Control of the House of Representatives remained undecided the morning after the midterms despite predictions that the GOP would win a majority.
Recent predictions show Republicans with 200 seats — a four-seat gain — and Democrats holding 180 seats. Races across the U.S. remain too close to call and may take days or weeks to be confirmed. A total of 218 seats is necessary to claim a majority in the next Congress.
GOP members hoped to take charge of the lower chamber and stop a Democrat-controlled Congress by putting up a roadblock to President Joe Biden’s increasingly progressive plan, as has been the situation the past two years.
A Republican-led House would likely also trigger investigations into actions by the president’s family and the Biden administration.
The final makeup of the Senate is also unknown as many races, including those in Nevada, Georgia, Wisconsin, and Arizona, still need to be called. The Senate is currently divided 50-50, with Vice President Kamala Harris casting tiebreaking votes.
One positive takeaway for Republicans is that the party looks to be making positive gains with younger voters. A CNN comparison of 2018 and 2022 exit-polling data showed that Democrats saw a 15-point decrease among voters aged 30-44, while the party saw a 7-point decline in support among those voting between 18-29 years old.
The GOP needed to retain all seats already held and flip five House seats to win the majority. However, Colorado Republican Representative Lauren Boebert had fallen behind Democrat Adam Frisch’s 50.88% to 49.12%, with 89% of the vote already counted. Rep. Boebert isn’t the only representative in hot, yet-called races.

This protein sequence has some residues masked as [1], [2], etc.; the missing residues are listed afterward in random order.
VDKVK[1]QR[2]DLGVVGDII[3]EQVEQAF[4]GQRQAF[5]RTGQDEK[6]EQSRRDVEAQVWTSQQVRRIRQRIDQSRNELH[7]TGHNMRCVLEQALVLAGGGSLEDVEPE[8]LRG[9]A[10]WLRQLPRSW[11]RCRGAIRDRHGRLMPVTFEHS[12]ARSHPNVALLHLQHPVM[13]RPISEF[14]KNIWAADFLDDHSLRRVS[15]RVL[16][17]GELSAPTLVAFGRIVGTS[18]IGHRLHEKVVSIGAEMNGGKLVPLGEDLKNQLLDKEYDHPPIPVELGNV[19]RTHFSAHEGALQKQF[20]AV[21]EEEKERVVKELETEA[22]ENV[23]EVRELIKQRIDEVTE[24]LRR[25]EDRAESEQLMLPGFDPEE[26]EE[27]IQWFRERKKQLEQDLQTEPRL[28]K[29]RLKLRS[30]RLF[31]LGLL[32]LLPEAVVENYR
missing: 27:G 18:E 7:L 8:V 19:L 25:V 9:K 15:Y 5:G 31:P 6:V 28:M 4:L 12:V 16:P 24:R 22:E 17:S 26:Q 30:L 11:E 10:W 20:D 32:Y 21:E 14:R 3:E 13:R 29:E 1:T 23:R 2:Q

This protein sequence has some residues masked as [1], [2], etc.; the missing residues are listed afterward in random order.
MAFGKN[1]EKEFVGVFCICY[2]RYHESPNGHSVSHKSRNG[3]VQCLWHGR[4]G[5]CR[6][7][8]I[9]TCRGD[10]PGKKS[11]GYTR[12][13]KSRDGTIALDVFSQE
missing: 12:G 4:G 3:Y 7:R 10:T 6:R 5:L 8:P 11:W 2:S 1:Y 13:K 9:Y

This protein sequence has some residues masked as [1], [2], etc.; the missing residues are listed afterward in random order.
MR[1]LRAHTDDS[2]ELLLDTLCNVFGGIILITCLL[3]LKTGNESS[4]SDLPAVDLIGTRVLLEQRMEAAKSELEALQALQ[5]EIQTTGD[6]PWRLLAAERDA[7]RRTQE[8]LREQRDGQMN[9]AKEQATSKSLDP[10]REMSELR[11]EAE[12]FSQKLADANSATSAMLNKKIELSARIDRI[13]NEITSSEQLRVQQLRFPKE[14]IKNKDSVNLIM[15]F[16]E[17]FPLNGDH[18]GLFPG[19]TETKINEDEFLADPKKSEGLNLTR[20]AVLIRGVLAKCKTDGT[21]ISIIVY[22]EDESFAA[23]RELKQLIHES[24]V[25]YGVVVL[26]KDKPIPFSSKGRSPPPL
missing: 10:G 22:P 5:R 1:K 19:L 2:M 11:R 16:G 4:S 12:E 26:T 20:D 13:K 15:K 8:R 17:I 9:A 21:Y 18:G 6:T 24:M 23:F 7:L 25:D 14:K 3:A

In New Mexico, Democrat Gabriel Vasquez was ahead 50.26% to Republican Representative Yvette Herrell’s 49.74%, with 93% of the votes tallied. Democrats held seats in districts from Kansas to Virginia to Rhode Island, while seats in states like California and New York had yet to be called.
“While many races remain too close to call, it is clear that House Democratic Members and candidates are strongly outperforming expectations across the country,” said Democrat House Speaker Nancy Pelosi of California.
Early Wednesday, Reuters reported that based on an analysis of the leading nonpartisan forecasters, only 12 of the 53 most competitive races had been decided. Experts predict the final calls on several close races will not be known for a while. As it stands, Democrats are projected to be winders in 10 of the 12 contests.
Several factors, including counting ballots and processing and election rules in some crucial swing states, could also add to delays in the release of election results.
Candidates in close races may cause further delays by filing lawsuits that challenge the election processes. Several individuals running for office have declined to say if they will accept the election results.
Key races that have been decided
The progressive “Squad” members were re-elected in their respective districts, including Representatives Ayanna Pressley, D-Mass., Rashida Tlaib, D-Mich., Alexandria Ocasio-Cortez, D-N.Y., Ilhan Omar, D-Minn., Jamaal Bowman, D-N.Y., and Cori Bush, D-Mo.
Democrat Governor Gretchen Whitmer defeated Tudor Dixon in Michigan in gubernatorial races, and Stacey Abrams conceded to Republican Brian Kemp in Georgia. In New York, Republican George Santos flipped the 3rd Congressional district race.
Four Senate seats have yet to be decided, with Georgia, Arizona, Nevada, and Georgia up for grabs. “Ballot glitches” in Arizona’s Maricopa County are causing delays, with some results expected later Wednesday.
Stocks trended lower as election results continued to be counted, with investors waiting on a significant inflation update due later in the week and the outcome of the midterms. According to exit polling, the most critical issues for voters included inflation, crime, border security, abortion, immigration, and threats to democracy.